Despite this storm of massively depressing news, all three major stock indexes (Dow Jones Industrial Average, S&P 500, & NASDAQ), once again, all notched gains for the month to new record highs. With the Dow now at a level of 21,948, the index is up a healthy +11% for 2017 with still a third of the year left. In what could turn out to be the worst-ever U.S. natural disaster and gloomy political headlines, how can stock prices keep going up? The short answer, as I have written continuously, stocks care about more important factors than politics and localized one-time disasters. Here are some of the factors the stock market does care about:
On a day-to-day, week-to-week basis, stock prices can be extremely volatile. However, over the long-run, stock prices generally follow the direction of corporate profits. With profits at record levels (see chart below), and showing continued growth, observers should not be surprised by persistent price appreciation.
Source: Calafia Beach Pundit
Near Record-Low Interest Rates:
In an environment where interest rates are near 75-year lows, and you are earning next to 0% on your bank savings, it’s no wonder that many shrewd investors have successfully flocked to stocks. This is not 1981, when you could earn upwards of 15% on a bank CD (stocks were much less desirable). As long as interest rates remain low, with healthy profits, stocks will remain attractive.
Source: Trading Economics
Consumer Confidence Builds:
In spite of messy geopolitics and Washington gridlock, consumers are beginning to become desensitized to all the pessimistic noise. Two-thirds of our economy is driven by consumer spending, and with rising confidence (see chart below), this augurs well for the economy, corporate profits, and the stock market.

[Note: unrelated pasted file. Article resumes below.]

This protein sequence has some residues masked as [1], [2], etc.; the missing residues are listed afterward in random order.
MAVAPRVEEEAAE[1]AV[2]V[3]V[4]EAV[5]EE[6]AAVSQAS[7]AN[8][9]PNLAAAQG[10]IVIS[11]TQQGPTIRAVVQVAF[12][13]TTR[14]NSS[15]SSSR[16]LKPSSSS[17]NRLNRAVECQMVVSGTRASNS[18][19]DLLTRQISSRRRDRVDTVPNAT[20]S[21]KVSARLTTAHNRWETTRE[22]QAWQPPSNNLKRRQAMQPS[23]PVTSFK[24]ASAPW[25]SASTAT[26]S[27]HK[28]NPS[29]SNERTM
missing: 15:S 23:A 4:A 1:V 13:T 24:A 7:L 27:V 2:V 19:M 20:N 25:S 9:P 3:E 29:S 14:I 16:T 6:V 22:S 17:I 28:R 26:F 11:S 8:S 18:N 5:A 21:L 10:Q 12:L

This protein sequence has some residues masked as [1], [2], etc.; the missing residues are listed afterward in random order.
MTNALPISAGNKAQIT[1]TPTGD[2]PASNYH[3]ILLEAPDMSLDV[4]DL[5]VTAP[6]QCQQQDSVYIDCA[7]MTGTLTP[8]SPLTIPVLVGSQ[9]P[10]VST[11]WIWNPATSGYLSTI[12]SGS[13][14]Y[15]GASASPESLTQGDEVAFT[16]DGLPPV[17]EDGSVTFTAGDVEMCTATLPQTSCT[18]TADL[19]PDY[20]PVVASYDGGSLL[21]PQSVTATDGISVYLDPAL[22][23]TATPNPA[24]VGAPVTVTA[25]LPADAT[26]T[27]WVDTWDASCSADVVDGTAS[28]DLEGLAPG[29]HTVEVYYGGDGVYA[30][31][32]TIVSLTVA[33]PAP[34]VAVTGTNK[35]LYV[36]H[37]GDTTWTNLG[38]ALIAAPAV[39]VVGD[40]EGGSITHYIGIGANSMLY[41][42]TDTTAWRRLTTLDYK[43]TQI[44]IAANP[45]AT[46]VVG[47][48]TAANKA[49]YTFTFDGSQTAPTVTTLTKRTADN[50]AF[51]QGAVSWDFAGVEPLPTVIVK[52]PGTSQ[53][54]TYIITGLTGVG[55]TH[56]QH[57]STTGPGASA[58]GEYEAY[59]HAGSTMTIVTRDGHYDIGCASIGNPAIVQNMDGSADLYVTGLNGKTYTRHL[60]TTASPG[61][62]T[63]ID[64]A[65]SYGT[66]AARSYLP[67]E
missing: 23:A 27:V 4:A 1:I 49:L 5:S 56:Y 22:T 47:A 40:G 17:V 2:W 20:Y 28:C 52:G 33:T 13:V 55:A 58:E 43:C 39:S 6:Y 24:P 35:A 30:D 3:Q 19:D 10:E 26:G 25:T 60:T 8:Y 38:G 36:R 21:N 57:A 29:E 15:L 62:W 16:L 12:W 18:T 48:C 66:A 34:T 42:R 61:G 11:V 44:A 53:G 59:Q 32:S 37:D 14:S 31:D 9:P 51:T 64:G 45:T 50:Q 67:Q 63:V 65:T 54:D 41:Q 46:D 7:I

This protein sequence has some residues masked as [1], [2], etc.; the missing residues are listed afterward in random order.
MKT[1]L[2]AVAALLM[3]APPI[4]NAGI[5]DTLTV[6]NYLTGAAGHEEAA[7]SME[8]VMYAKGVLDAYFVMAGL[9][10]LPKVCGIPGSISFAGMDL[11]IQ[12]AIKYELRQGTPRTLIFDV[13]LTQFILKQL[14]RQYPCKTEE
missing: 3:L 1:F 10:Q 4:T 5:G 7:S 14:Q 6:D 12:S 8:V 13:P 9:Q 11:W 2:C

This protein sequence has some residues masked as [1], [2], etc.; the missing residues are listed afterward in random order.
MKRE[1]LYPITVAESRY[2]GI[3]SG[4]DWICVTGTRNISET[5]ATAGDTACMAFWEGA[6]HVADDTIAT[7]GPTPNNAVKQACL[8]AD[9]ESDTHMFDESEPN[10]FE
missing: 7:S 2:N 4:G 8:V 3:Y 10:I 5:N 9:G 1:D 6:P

Strong Jobs – Low Unemployment:
Confidence is great, but you need to make money before you can spend it. And in order to make money, most people need a job. The good news is unemployment is at extremely low levels. In fact, as you can see from the chart below, unemployment claims are at the lowest levels since 1973. The unemployment rate of 4.3% also impressively dipped to a 16-year low. More discretionary income has also led to a sustainable recovery in the housing market, despite the low inventory of homes.
Source: Calculated Risk
Synchronized Global Recovery:
Not many people realize it, but the economic size (GDP) of the Eurozone is a larger combined economy than the U.S. The chart below serves as a general proxy for our respective economies. What you can see is that since the 2008-2009 financial crisis, Europe (red line) has for the most part lagged the U.S. (blue line), but in recent quarters, Europe has caught up with us. Seeing the manufacturing indices above the 50% level is a good sign, because it signals expansion. If you were to examine other larger developed economies (like China and Japan), you would also notice economic growth has been picking up or holding steady at strong levels. Together, these economic data points mean we are currently experiencing a synchronized global recovery, which is positive for stock prices.
Source: Calafia Beach Pundit
Overall, while the newswires are buzzing with stories of political and natural hurricanes, there have been an abundance of positive factors that have pushed stock values to new record highs. The media loves politics, doom, and gloom, but your investments care more about profits, interest rates and the economy. Do yourself a favor and do not get emotionally involved in the panic headlines du jour. Instead, focus on the big picture and the many other opportunities for investment growth and preservation, otherwise your personal finances may turn into a scary natural disaster.